Awards and decorations

Medal of Honor ribbon
V
Bronze Star Medal ribbon
Purple Heart ribbon
V
Navy and Marine Corps Commendation Medal ribbon
Combat Action Ribbon
United States Navy Presidential Unit Citation ribbonBronze-service-star-3d-vector.svgBronze-service-star-3d-vector.svgBronze-service-star-3d-vector.svg U.S. Marine Corps Good Conduct Medal ribbonBronze-service-star-3d-vector.svgSilver-service-star-3d.svgBronze-service-star-3d-vector.svg
Bronze star
Marine Corps Expeditionary Medal ribbon
Bronze star
National Defense Service Medal ribbon
Armed Forces Expeditionary Medal ribbon Vietnam Service Medal ribbonBronze-service-star-3d-vector.svgBronze-service-star-3d-vector.svgSilver-service-star-3d.svgBronze-service-star-3d-vector.svgBronze-service-star-3d-vector.svg Korea Defense Service Medal ribbon Navy and Marine Corps Sea Service Deployment RibbonBronze-service-star-3d-vector.svgBronze-service-star-3d-vector.svg
Vietnamese Gallantry Cross ribbonAward-star-silver-3d.pngAward-star-silver-3d.png Vietnam gallantry cross unit award-3d United Nations Medal ribbon Vietnam Campaign Medal ribbon with 60- clasp
USMC Rifle Expert badge USMC Pistol Expert badge
1st row Medal of Honor
2nd row Bronze Star with Combat Distinguishing Device Purple Heart Navy and Marine Corps Commendation Medal with Combat Distinguishing Device Combat Action Ribbon
3rd row Navy Presidential Unit Citation with three bronze service stars Marine Corps Good Conduct Medal with seven service stars Marine Corps Expeditionary Medal with service star National Defense Service Medal with service star
4th row Armed Forces Expeditionary Medal Vietnam Service Medal with nine service stars Korea Defense Service Medal Navy Sea Service Deployment Ribbon with two service stars
5th row Vietnam Gallantry Cross with two Silver Stars Vietnam Gallantry Cross Unit Citation United Nations Medal Vietnam Campaign Medal
Badges Rifle expert marksmanship badge (11 awards) Pistol expert marksmanship badge (16 awards)

See also

References

  1. ^ a b Harkins, Gina (19 July 2018). "Trump to Award Medal of Honor to Marine for Hue City Heroism". military.com. Retrieved 29 July 2018.
  2. ^ SUPERVILLE, DARLENE. "Retired Marine receives Medal of Honor for Vietnam actions". Retrieved 22 October 2018.
  3. ^ a b c "Medal of Honor: Sgt. Maj. John Canley". The Official United States Marine Corps Public Website. Retrieved 26 September 2018.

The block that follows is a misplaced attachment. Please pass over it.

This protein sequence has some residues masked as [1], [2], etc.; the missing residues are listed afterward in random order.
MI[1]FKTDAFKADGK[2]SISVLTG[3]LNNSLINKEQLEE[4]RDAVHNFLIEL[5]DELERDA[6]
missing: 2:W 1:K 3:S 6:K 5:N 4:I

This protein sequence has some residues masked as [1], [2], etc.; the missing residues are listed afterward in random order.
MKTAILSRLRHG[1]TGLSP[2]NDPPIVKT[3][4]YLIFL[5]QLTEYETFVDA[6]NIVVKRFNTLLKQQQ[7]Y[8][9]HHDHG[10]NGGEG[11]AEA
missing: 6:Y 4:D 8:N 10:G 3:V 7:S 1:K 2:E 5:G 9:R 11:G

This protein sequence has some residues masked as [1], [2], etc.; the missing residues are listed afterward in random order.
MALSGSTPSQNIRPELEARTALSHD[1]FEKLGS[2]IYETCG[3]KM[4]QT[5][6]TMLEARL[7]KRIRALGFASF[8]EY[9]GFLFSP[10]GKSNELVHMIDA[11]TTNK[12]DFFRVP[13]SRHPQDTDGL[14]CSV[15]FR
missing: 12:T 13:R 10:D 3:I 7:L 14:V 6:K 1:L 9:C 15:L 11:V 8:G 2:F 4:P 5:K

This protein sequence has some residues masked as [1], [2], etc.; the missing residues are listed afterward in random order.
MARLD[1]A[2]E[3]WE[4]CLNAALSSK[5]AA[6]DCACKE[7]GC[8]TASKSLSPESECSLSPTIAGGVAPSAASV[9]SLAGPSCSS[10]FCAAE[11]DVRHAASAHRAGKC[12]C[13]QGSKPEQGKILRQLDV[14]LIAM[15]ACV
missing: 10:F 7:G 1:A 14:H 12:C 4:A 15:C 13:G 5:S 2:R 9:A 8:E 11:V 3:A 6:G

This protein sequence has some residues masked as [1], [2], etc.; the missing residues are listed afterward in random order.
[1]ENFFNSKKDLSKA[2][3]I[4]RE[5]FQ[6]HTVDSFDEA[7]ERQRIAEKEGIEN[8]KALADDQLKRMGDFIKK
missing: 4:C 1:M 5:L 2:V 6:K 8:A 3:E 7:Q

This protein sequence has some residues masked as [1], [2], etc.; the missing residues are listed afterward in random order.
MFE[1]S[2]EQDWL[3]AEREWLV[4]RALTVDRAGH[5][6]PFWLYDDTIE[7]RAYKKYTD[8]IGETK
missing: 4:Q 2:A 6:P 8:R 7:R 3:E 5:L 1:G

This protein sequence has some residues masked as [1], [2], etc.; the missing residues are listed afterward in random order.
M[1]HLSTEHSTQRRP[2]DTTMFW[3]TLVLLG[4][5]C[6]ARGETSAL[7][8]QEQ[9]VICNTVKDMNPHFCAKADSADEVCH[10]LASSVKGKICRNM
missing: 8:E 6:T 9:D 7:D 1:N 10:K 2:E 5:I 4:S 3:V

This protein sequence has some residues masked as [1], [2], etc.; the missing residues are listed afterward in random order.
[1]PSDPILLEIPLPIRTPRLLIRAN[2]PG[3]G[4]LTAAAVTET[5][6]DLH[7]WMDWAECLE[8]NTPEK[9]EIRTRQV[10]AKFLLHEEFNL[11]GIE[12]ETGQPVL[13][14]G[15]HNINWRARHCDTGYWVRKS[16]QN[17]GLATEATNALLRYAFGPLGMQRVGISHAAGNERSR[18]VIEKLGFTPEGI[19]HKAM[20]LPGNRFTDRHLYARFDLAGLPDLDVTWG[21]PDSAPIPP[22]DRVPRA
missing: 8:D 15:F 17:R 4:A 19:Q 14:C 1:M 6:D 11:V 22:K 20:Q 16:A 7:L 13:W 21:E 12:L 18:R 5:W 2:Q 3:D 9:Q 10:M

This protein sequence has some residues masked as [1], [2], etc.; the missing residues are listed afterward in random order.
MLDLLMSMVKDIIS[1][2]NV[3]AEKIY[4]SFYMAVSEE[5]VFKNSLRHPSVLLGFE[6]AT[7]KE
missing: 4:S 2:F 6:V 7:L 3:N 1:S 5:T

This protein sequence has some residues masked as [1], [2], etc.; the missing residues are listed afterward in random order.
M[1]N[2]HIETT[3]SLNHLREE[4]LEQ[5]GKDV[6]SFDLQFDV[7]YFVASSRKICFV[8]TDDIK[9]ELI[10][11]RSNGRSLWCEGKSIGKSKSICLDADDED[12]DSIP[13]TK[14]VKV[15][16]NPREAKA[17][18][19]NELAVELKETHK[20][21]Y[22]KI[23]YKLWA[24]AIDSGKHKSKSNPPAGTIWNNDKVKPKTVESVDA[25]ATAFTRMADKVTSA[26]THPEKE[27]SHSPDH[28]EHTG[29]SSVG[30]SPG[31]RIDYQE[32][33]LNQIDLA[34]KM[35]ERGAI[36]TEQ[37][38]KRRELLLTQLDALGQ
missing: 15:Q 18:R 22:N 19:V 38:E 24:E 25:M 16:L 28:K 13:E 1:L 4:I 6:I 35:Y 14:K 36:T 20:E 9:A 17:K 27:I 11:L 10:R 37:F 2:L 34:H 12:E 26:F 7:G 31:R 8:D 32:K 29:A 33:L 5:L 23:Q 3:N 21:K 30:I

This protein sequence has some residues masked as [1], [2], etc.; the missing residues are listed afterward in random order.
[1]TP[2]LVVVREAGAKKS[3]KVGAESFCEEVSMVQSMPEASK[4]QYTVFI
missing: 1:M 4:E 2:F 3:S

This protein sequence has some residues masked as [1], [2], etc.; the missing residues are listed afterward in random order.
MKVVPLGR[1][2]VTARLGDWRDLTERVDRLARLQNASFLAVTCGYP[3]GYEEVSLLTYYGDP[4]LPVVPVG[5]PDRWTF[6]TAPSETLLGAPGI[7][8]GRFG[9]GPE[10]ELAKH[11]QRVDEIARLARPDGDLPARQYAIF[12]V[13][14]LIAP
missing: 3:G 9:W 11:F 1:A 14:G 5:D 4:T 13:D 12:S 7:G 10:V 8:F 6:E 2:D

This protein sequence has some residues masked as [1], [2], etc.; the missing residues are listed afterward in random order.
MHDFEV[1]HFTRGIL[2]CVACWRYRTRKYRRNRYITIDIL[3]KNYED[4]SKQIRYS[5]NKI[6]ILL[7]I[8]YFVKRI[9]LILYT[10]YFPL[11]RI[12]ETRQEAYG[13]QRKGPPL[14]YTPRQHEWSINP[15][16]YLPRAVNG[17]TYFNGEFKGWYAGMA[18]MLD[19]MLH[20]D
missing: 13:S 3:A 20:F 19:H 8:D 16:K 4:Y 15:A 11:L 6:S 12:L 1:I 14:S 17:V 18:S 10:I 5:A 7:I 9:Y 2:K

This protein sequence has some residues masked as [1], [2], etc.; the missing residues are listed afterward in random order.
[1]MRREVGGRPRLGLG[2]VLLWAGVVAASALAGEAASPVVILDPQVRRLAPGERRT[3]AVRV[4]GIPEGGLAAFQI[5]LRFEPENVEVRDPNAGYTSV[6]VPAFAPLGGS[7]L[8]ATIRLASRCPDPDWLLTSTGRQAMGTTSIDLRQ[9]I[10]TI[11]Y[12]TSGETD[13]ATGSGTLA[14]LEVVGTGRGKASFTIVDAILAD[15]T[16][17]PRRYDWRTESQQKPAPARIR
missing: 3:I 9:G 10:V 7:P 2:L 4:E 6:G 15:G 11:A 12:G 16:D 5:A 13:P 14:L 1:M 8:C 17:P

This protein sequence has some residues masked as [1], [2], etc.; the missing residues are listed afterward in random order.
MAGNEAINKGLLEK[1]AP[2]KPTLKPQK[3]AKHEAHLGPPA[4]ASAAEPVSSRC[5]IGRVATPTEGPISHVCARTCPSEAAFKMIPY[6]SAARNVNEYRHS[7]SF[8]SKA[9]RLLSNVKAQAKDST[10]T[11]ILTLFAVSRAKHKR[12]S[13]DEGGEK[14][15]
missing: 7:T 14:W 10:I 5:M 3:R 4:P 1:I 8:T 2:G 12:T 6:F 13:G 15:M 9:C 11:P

4. ^ "Vietnam vet from Arkansas awarded Medal of Honor for heroism". 18 October 2018. Retrieved 22 October 2018.
  5. ^ Shulimson, Jack; LtCol. Leonard Blasiol; Charles R. Smith; Capt. David A. Dawson (1997). U.S. Marines in Vietnam: 1968, the Defining Year. History and Museums Division, USMC. p. 171-3. ISBN 0-16-049125-8.
  6. ^ "Marine veteran to receive Medal of Honor 50 years after his actions in Vietnam". 25 September 2018. Retrieved 22 October 2018.

External links

1st Battalion, 1st Marines

1st Battalion 1st Marines (1/1) is an infantry battalion in the United States Marine Corps based out of Camp Pendleton, California, consisting of anywhere from 800 to 2,000 Marines and Sailors, but the number fluctuates depending on the Battalion's mission. They fall under the command of the 1st Marine Regiment and the 1st Marine Division.

Caledonia, Arkansas

Caledonia is an unincorporated community in Union County, Arkansas, United States.

Canley (disambiguation)

Canley may refer to:

John Canley (born 1938) United States Marine Corps Sergeant Major and recipient of the Medal of Honor.

Canley, a suburb on the west side of Coventry, England, United Kingdom.

Canley, a fictional London borough, the setting for The Bill, a British television police drama series, which was aired on ITV from 1984 until 2010.

Diocese of Coventry

The Diocese of Coventry is a Church of England diocese in the Province of Canterbury. It is headed by the Bishop of Coventry, who sits at Coventry Cathedral in Coventry, and is assisted by one suffragan bishop, the Bishop of Warwick. The diocese covers Coventry and Warwickshire.

The diocese is divided into two archdeaconries, Warwick and Coventry. Warwick archdeaconry is then divided into the deaneries of Shipston, Fosse, Alcester, Southam and Warwick & Leamington, whilst Coventry archdeaconry is divided into the deaneries of Rugby, Nuneaton, Kenilworth, and Coventry South, East and North.The diocese was formed on 6 September 1918 from part of the Diocese of Worcester.

List of African-American Medal of Honor recipients